Maybe I’m just rattled by the truly horrible state of the world at this point, including the vile attack in Nice this past night.
Or maybe I’m just getting old.
But I’m not too old to learn something new and I figure you’re not either.
It turns out that in the US you can actually write anything you fucking like in the sky at any time. No one will stop you.
Case in point:
— HENRIK WAGNER (@henrikwagner73) July 15, 2016
— @Heather_Poole (@Heather_Poole) July 15, 2016
To the best information currently available, #RISE is a music promotion for something called a Krewella..whatever that is.
OK. Krewella is these two DJs
— Krewella (@Krewella) July 15, 2016
Though some people were a little perplexed, others more freaked out and some even expecting aliens, no harm done. Except.
I couldn’t help being reminded of Orson Wells’ famous radio show fiasco.
It too was harmless. Arguably, it was more entertaining. But it made people think twice about the messages sent out over airways which might lead to public confusion.
For all the regulations governing the skies though, there seems to be a skywriting loophole.
I reached out to the FAA as #rise was first rising to ask which skywriting company might have filed flight plans for such a concerted multi-city marketing effort and whether there had been any consideration that a cryptic message like #RISE written over the skies in major cities without any previous warning, in today’s tense world, with everything happening in the U.S. and elsewhere, might best have been denied.
The answer I received from an FAA spokesperson was that 1) The FAA does not approve skywriting messages. That makes a certain amount of sense, I suppose. Otherwise they’d be approving Marry Me Lucy all day long. But my question was whether a bunch of skywriting planes taking off in major cities for a single campaign en masse shouldn’t have raised some security flag or other. The answer 2) Got me worried: there is no requirement for skywriting planes to file flight plans.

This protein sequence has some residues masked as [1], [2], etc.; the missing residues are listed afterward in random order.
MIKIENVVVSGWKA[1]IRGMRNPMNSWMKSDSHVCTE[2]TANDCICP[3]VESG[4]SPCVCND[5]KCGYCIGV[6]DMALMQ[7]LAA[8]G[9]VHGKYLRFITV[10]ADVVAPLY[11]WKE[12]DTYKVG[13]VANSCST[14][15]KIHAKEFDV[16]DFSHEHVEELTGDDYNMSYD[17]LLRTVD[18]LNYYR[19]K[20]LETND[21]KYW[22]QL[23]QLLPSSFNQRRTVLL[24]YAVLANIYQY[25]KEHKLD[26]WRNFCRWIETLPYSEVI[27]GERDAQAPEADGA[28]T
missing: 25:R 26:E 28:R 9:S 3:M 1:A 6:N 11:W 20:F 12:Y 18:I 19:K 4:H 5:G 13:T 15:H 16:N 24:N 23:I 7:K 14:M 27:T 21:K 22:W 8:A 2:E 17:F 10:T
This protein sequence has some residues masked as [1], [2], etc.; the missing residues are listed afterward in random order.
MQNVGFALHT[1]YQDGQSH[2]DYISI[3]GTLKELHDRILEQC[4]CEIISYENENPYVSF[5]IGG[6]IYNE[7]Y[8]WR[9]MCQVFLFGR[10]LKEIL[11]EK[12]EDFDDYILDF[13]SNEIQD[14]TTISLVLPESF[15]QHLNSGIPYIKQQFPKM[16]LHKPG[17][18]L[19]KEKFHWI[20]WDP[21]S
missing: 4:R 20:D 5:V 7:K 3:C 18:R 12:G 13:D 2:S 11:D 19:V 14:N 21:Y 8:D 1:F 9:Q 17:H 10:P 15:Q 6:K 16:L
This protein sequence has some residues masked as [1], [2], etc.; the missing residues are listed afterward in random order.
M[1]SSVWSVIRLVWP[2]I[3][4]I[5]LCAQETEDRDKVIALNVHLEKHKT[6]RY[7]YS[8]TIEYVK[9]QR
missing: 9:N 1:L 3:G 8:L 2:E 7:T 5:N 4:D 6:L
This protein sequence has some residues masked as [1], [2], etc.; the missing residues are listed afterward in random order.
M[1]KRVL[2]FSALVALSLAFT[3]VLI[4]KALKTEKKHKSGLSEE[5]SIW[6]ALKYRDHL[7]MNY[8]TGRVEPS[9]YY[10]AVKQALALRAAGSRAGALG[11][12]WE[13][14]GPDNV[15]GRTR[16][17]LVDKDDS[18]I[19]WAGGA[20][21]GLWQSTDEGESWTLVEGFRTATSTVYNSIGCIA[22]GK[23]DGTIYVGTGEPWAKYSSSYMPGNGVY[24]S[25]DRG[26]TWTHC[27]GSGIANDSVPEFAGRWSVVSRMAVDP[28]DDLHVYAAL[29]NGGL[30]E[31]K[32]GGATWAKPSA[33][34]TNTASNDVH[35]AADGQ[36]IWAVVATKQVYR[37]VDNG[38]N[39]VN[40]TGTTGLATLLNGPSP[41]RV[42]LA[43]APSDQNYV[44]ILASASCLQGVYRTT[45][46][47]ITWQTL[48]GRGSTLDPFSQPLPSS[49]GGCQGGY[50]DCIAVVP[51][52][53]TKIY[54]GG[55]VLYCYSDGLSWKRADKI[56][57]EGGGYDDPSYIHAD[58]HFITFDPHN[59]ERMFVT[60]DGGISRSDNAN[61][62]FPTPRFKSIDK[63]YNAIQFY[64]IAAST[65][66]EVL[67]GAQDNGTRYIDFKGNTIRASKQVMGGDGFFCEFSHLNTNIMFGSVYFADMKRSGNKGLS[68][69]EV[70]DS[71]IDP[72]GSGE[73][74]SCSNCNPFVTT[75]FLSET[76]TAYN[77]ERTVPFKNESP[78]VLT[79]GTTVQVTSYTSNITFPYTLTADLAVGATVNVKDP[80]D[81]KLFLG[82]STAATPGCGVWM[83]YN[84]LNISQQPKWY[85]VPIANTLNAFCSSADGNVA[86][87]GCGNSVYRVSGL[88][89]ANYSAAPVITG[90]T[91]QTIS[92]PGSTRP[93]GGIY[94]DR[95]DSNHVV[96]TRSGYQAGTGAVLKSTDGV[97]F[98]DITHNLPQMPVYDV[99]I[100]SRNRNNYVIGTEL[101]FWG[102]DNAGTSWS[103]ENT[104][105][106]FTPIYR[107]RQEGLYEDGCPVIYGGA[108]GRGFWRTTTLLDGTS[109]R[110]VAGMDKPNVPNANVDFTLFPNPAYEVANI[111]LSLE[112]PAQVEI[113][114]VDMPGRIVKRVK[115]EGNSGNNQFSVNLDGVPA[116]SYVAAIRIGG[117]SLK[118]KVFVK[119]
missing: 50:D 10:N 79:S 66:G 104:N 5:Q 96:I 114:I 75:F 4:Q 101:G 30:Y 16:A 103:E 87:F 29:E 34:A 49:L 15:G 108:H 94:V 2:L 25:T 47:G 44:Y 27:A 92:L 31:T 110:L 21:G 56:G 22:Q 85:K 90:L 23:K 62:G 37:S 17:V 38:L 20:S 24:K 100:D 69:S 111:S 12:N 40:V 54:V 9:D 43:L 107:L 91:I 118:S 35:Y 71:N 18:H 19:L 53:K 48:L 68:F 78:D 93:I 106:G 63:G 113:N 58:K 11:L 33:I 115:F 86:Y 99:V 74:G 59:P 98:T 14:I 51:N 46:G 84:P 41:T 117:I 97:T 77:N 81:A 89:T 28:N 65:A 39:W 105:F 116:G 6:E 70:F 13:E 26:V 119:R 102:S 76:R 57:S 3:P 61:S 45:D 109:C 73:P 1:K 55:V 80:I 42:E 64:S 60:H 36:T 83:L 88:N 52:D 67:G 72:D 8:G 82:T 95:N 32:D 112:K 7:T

Think about that for a minute. Drone operators have to get licenses, private pilots have to file flight plans, but skywriting planes can take off and land wherever at will.
I sanity-checked this reply with the question: “So they can fly at any time to write anything in the sky they want everywhere?”
I received a further answer that: “We might approve an operation from a safety standpoint but we do not censor messages.”
Again, the focus was on the message, when the question is more on the mass-operation here and the issue raised by the first reply about skywriters not filing flight plans, as private pilots do.
I was told that the FAA spokesperson that he would check on the approval issue and get back to me. I’ll let you know when I hear more.